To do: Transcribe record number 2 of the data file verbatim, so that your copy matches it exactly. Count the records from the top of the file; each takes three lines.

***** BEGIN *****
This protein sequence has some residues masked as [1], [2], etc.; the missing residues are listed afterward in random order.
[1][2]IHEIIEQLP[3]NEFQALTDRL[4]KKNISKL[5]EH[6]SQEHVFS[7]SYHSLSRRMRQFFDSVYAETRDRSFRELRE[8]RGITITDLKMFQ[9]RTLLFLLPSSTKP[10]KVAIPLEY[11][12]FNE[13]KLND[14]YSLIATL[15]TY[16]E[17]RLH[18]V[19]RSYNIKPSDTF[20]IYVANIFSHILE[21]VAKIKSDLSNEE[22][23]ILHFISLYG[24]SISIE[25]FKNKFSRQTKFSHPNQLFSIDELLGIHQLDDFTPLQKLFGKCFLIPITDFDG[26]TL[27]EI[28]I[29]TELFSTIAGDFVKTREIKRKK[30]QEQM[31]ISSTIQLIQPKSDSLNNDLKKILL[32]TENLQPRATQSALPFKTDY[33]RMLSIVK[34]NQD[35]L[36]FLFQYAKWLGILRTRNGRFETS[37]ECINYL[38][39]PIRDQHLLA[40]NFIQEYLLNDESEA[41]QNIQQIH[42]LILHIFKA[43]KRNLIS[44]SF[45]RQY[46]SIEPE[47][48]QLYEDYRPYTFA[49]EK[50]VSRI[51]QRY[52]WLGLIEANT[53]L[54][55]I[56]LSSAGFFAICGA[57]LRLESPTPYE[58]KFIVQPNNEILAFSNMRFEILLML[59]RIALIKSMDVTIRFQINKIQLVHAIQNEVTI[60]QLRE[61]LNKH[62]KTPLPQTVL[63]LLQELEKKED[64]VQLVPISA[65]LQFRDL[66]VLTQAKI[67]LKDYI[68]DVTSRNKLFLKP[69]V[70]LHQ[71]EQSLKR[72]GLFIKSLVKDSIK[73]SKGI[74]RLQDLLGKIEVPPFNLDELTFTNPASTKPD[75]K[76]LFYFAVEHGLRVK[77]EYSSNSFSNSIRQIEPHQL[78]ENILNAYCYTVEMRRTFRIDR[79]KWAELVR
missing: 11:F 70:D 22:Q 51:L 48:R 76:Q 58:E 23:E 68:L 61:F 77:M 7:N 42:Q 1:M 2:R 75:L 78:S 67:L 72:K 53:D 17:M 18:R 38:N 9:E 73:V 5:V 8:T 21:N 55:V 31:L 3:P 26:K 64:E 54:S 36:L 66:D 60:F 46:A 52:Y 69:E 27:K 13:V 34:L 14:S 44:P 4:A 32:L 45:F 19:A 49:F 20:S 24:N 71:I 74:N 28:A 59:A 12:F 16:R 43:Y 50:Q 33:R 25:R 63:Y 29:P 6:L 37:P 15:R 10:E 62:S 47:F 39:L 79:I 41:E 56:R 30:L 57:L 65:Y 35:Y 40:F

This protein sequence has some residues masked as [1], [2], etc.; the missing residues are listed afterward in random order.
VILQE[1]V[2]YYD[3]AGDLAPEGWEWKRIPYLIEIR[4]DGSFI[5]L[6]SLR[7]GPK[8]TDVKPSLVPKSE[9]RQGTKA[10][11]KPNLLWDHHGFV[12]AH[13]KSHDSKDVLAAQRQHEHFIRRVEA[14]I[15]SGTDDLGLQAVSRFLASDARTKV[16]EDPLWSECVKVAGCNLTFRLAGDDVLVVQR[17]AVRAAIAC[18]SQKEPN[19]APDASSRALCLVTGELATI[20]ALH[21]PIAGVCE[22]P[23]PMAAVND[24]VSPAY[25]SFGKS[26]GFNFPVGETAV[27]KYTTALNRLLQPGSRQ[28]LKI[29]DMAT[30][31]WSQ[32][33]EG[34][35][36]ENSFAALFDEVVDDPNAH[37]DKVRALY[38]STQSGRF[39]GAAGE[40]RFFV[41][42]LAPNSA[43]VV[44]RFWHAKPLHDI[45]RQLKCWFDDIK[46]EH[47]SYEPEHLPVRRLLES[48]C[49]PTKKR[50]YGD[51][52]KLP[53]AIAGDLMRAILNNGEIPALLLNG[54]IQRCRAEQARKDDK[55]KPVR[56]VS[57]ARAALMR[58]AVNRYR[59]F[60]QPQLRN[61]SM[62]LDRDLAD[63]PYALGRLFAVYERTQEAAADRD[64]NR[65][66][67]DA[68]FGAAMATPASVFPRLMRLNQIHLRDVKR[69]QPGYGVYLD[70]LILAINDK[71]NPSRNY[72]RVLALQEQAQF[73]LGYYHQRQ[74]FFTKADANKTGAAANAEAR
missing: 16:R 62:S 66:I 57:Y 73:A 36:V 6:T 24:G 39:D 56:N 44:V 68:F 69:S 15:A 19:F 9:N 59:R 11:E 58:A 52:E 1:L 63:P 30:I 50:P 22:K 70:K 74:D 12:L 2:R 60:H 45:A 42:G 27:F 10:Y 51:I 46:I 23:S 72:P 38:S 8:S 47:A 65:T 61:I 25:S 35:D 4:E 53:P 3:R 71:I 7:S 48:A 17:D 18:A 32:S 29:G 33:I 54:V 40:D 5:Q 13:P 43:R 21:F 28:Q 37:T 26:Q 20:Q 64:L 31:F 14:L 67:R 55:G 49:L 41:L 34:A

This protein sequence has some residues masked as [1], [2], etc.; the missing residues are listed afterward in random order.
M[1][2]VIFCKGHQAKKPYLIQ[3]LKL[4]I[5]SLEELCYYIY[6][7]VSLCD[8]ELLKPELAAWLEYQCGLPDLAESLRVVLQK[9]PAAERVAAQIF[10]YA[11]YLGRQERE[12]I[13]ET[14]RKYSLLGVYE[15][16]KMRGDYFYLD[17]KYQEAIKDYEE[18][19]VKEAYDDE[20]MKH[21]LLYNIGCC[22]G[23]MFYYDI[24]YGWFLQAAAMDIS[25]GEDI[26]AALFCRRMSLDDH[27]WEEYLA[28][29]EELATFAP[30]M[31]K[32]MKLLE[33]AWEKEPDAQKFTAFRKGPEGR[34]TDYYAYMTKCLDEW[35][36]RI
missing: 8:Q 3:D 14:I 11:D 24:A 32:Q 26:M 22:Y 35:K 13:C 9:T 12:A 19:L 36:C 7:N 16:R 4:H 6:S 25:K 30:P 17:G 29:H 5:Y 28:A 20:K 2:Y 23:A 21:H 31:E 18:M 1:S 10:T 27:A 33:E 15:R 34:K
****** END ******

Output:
This protein sequence has some residues masked as [1], [2], etc.; the missing residues are listed afterward in random order.
VILQE[1]V[2]YYD[3]AGDLAPEGWEWKRIPYLIEIR[4]DGSFI[5]L[6]SLR[7]GPK[8]TDVKPSLVPKSE[9]RQGTKA[10][11]KPNLLWDHHGFV[12]AH[13]KSHDSKDVLAAQRQHEHFIRRVEA[14]I[15]SGTDDLGLQAVSRFLASDARTKV[16]EDPLWSECVKVAGCNLTFRLAGDDVLVVQR[17]AVRAAIAC[18]SQKEPN[19]APDASSRALCLVTGELATI[20]ALH[21]PIAGVCE[22]P[23]PMAAVND[24]VSPAY[25]SFGKS[26]GFNFPVGETAV[27]KYTTALNRLLQPGSRQ[28]LKI[29]DMAT[30][31]WSQ[32][33]EG[34][35][36]ENSFAALFDEVVDDPNAH[37]DKVRALY[38]STQSGRF[39]GAAGE[40]RFFV[41][42]LAPNSA[43]VV[44]RFWHAKPLHDI[45]RQLKCWFDDIK[46]EH[47]SYEPEHLPVRRLLES[48]C[49]PTKKR[50]YGD[51][52]KLP[53]AIAGDLMRAILNNGEIPALLLNG[54]IQRCRAEQARKDDK[55]KPVR[56]VS[57]ARAALMR[58]AVNRYR[59]F[60]QPQLRN[61]SM[62]LDRDLAD[63]PYALGRLFAVYERTQEAAADRD[64]NR[65][66][67]DA[68]FGAAMATPASVFPRLMRLNQIHLRDVKR[69]QPGYGVYLD[70]LILAINDK[71]NPSRNY[72]RVLALQEQAQF[73]LGYYHQRQ[74]FFTKADANKTGAAANAEAR
missing: 16:R 62:S 66:I 57:Y 73:A 36:V 6:T 24:G 39:D 56:N 44:V 68:F 69:S 15:A 19:F 9:N 59:R 11:E 58:A 52:E 1:L 63:P 30:I 50:P 22:K 70:K 74:D 12:L 2:R 60:H 45:A 42:G 27:F 10:Y 51:I 46:I 23:S 72:P 38:S 8:S 47:A 65:T 61:I 25:S 35:D 4:E 53:P 3:R 71:I 7:S 48:A 17:D 18:A 32:S 29:G 33:I 54:V 40:D 5:Q 13:P 43:R 21:F 28:Q 37:T 26:Q 20:Q 64:L 31:F 14:L 67:R 55:G 49:L 41:L 34:A